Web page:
Consider, if you will, a perfectly constructed piece of furniture. Ornate and exquisitely carved, with minute designs etched into high-quality wood, this chair, this wardrobe, this bed hasn’t been created to break new ground, but to serve a specific purpose extremely well, and to look great doing it. In many ways, that’s analogous to the work of British developer Traveller’s Tales, who since 2005 have been increasingly focused on creating games in the Lego franchise.
Lego Lord of the Rings, Lego Harry Potter, Lego Marvel Super Heroes…all of these games follow essentially the same formula, the same blueprint. The aesthetic and veneer might be different – you might be using Frodo to crawl into a space Gandalf can’t reach, or you might be flying Iron Man over a gap Captain America can’t cross – but essentially, these are light-hearted puzzle games with mild platforming and combat elements and a heavy emphasis on collectibles.
If you’re familiar with the Lego series, it won’t shock you to learn that TT’s latest offering, Lego The Incredibles, is cut from mostly the same plastic as its forebears. The game takes on both the story of the original 2006 The Incredibles and its recently-released (in the US, at least) sequel, although it makes the rather bizarre choice of starting off its campaign mode with the second movie rather than the first one.
That choice hobbles the game right out of the gate, unfortunately, because rearranging the stories like this cheapens the reveals and story beats of both tales. It’s very likely that the decision has been made in order to promote the far newer The Incredibles 2 above its less timely sibling, but a valuable lesson can be learned here about when to let narrative sense take the reins over financial greed.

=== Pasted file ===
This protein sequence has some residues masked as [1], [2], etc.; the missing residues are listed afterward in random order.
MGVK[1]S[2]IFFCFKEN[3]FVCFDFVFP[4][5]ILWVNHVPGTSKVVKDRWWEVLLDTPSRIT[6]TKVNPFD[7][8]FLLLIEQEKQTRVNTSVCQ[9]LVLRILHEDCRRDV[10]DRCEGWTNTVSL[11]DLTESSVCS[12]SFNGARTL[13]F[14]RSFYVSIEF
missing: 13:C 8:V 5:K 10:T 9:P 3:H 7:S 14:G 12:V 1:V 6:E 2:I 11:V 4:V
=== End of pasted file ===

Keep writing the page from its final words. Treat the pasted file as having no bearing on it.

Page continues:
That said, if you’re playing with your kids, or you are a kid yourself (or, like us, you have a weird affinity for the Lego series no matter how many of the games feel identical), the narrative choices will feel less important than the moment-to-moment gameplay. In this area, Lego The Incredibles is…aggressively fine. Again, it won’t come as a shock to you that Lego The Incredibles changes very little about its predecessors’ well-established recipe.
Perhaps that’s a little unfair. What the Lego games lack in complexity, they more than make up for with increasingly impressive scope. What began as a fairly straightforward romp through a much-loved film series in Lego Star Wars has become a series of huge open-world expeditions, and the love poured into each brick of Lego Marvel Super Heroes’ New York or Lego Batman 3’s Gotham City is absolutely on display here, too.
This time around, it’s the hub cities of New Urbem and Munciberg, each from one of the two movies, that serve as your exploration playground. There’s a frankly ridiculous amount to see and do in these two cities, so if you do like the core gameplay loop of Lego The Incredibles, you’ll be spending a while with it yet, completing its challenges and collecting its overwhelming amount of characters.